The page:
The Indian government’s efforts to revive the bamboo trade do not address the issue of bamboo waste and its commercial utilisation, which is the key to success. The first NBM (2006) was a failure without any positive impact. The RNBM is performing no better.

India too can utilise every part of bamboos in manufacturing bamboo sticks for incense industries, bamboo silk, bamboo charcoal, activated bamboo charcoal, bamboo shoots and biodegradable bamboo plastics to begin with. Bamboo powder can be mixed with plastic to form bamboo plastic composite. This way as much as 50 per cent of India’s total plastic consumption can be reduced if this is wholeheartedly adopted. Bamboo housing is also a great option.

The immediate income from bamboo waste can come by making bamboo charcoal (BC) and activated bamboo charcoal (ABC). Bamboo charcoal can be used for cooking purposes in hotels, eateries, households and can also be used in resorting degraded lands by increasing the soil quality. Currently, Indian soil varieties have less than 2 per cent carbon content in the hilly areas and less than 1 per cent in the plains, whereas the world average is 4 per cent.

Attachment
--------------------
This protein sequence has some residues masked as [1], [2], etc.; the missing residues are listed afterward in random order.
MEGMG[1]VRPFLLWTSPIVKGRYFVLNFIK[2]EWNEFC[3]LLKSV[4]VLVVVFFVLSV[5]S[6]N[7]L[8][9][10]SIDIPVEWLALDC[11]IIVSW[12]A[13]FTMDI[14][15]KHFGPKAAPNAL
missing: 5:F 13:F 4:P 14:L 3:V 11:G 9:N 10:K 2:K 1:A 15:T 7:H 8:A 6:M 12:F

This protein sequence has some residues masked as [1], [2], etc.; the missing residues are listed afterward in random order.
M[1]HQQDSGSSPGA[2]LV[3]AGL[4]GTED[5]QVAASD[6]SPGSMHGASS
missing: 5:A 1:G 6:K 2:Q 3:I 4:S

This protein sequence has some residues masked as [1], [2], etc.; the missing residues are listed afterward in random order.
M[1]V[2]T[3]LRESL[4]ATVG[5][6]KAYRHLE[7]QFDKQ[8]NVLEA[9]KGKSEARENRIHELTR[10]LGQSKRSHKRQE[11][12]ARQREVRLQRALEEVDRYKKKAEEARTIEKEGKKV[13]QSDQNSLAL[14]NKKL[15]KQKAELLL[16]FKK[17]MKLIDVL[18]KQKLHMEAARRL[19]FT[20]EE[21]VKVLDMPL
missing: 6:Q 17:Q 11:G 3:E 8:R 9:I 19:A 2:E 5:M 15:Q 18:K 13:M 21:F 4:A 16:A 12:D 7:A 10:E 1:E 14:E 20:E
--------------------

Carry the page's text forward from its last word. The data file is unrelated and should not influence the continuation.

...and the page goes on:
Also read: High time Indian farmers are freed from shackles imposed by 1960s’ food-shortage mindset


Bamboonomics: A global tribal movement

Desertification and climate change are global phenomena and cannot be solved in isolation. Bamboo, if harvested carefully, can grow again from its same rhizomes. As it grows very fast, bamboo sequesters more carbon compared to the trees. So to achieve the targets of the United Nations Framework Convention on Climate Change, India can no longer afford to ignore the bamboo.

Bamboonomics is poised to initiate the biggest tribal movement in the world by bringing together 30-35 million tribals for countering desertification and climate change. In fact, without the bamboo, people’s participation in combating climate change cannot be achieved. In the last three decades of the proposal of numerous environmental solutions, only Bamboonomics talks of people’s empowerment.

It is hoped that bamboo policy makers and the Forest ministry both will have a relook at their policy and programmes in order to put the toppled cart of bamboo back on track.

The author is adviser, Central Silk Board and has written Amazon bestseller ‘Bamboonomics: The Tall Grass Comes of Age’. Views are personal. 

ThePrint is now on Telegram. For the best reports & opinion on politics, governance and more, subscribe to ThePrint on Telegram.

Subscribe to our YouTube channel.

Share Your Views

LEAVE A REPLY

Please enter your comment!
Please enter your name here